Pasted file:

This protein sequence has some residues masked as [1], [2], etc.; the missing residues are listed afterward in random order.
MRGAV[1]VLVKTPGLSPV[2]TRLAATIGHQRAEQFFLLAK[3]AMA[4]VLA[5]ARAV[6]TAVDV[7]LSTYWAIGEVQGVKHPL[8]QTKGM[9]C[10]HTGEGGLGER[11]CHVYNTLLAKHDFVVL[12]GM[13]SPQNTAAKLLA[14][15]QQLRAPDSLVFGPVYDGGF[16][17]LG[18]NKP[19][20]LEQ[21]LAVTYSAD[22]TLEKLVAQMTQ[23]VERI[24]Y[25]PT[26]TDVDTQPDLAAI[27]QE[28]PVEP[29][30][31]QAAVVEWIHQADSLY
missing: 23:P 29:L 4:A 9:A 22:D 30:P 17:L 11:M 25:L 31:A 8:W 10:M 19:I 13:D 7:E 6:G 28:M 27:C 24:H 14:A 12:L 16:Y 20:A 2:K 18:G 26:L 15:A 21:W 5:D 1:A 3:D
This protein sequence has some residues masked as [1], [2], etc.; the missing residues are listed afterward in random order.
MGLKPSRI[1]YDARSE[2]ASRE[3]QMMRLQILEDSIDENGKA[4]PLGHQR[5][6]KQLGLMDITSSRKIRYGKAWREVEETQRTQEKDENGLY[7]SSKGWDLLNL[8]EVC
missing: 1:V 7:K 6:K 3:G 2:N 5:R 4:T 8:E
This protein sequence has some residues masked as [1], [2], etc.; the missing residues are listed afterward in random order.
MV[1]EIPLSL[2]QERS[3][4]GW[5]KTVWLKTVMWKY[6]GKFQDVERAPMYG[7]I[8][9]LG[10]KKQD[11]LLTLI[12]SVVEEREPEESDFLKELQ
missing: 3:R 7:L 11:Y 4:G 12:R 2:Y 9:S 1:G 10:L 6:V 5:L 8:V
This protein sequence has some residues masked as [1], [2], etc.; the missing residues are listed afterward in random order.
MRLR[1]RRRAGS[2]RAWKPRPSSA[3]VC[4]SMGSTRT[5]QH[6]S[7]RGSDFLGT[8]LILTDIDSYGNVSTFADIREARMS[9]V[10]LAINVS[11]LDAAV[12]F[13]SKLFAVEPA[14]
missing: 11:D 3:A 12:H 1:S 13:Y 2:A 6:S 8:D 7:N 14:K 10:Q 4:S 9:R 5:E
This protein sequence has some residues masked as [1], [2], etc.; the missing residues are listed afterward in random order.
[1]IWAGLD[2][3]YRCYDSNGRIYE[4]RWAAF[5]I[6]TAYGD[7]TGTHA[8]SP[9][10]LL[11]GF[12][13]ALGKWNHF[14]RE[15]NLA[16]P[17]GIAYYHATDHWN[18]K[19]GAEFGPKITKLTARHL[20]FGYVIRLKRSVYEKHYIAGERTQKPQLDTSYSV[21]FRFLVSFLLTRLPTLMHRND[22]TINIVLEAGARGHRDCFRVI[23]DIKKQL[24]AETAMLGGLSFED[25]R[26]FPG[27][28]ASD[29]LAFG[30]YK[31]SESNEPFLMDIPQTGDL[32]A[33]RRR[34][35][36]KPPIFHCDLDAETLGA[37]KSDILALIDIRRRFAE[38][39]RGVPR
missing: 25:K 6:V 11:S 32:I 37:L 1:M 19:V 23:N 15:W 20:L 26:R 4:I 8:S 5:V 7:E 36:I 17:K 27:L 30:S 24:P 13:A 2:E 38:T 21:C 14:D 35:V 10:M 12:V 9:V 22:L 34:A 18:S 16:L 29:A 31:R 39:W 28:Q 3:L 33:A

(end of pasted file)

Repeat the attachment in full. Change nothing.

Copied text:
This protein sequence has some residues masked as [1], [2], etc.; the missing residues are listed afterward in random order.
MRGAV[1]VLVKTPGLSPV[2]TRLAATIGHQRAEQFFLLAK[3]AMA[4]VLA[5]ARAV[6]TAVDV[7]LSTYWAIGEVQGVKHPL[8]QTKGM[9]C[10]HTGEGGLGER[11]CHVYNTLLAKHDFVVL[12]GM[13]SPQNTAAKLLA[14][15]QQLRAPDSLVFGPVYDGGF[16][17]LG[18]NKP[19][20]LEQ[21]LAVTYSAD[22]TLEKLVAQMTQ[23]VERI[24]Y[25]PT[26]TDVDTQPDLAAI[27]QE[28]PVEP[29][30][31]QAAVVEWIHQADSLY
missing: 23:P 29:L 4:A 9:A 22:D 30:P 17:L 11:M 25:L 31:A 8:W 10:M 19:I 13:D 7:E 6:G 28:M 27:C 24:H 14:A 12:L 16:Y 20:A 2:K 18:G 26:L 15:A 21:W 5:D 1:A 3:D
This protein sequence has some residues masked as [1], [2], etc.; the missing residues are listed afterward in random order.
MGLKPSRI[1]YDARSE[2]ASRE[3]QMMRLQILEDSIDENGKA[4]PLGHQR[5][6]KQLGLMDITSSRKIRYGKAWREVEETQRTQEKDENGLY[7]SSKGWDLLNL[8]EVC
missing: 1:V 7:K 6:K 3:G 2:N 5:R 4:T 8:E
This protein sequence has some residues masked as [1], [2], etc.; the missing residues are listed afterward in random order.
MV[1]EIPLSL[2]QERS[3][4]GW[5]KTVWLKTVMWKY[6]GKFQDVERAPMYG[7]I[8][9]LG[10]KKQD[11]LLTLI[12]SVVEEREPEESDFLKELQ
missing: 3:R 7:L 11:Y 4:G 12:R 2:Y 9:S 1:G 10:L 6:V 5:L 8:V
This protein sequence has some residues masked as [1], [2], etc.; the missing residues are listed afterward in random order.
MRLR[1]RRRAGS[2]RAWKPRPSSA[3]VC[4]SMGSTRT[5]QH[6]S[7]RGSDFLGT[8]LILTDIDSYGNVSTFADIREARMS[9]V[10]LAINVS[11]LDAAV[12]F[13]SKLFAVEPA[14]
missing: 11:D 3:A 12:H 1:S 13:Y 2:A 6:S 8:D 7:N 14:K 10:Q 4:S 9:R 5:E
This protein sequence has some residues masked as [1], [2], etc.; the missing residues are listed afterward in random order.
[1]IWAGLD[2][3]YRCYDSNGRIYE[4]RWAAF[5]I[6]TAYGD[7]TGTHA[8]SP[9][10]LL[11]GF[12][13]ALGKWNHF[14]RE[15]NLA[16]P[17]GIAYYHATDHWN[18]K[19]GAEFGPKITKLTARHL[20]FGYVIRLKRSVYEKHYIAGERTQKPQLDTSYSV[21]FRFLVSFLLTRLPTLMHRND[22]TINIVLEAGARGHRDCFRVI[23]DIKKQL[24]AETAMLGGLSFED[25]R[26]FPG[27][28]ASD[29]LAFG[30]YK[31]SESNEPFLMDIPQTGDL[32]A[33]RRR[34][35][36]KPPIFHCDLDAETLGA[37]KSDILALIDIRRRFAE[38][39]RGVPR
missing: 25:K 6:V 11:S 32:I 37:L 1:M 19:V 23:N 15:W 20:L 26:R 4:I 8:S 5:V 7:E 36:I 17:K 27:L 30:S 24:P 13:A 2:E 38:T 21:C 14:D 35:V 10:M 12:V 9:V 22:L 34:A 18:S 16:L 29:A 31:R 39:W 28:Q 3:L 33:A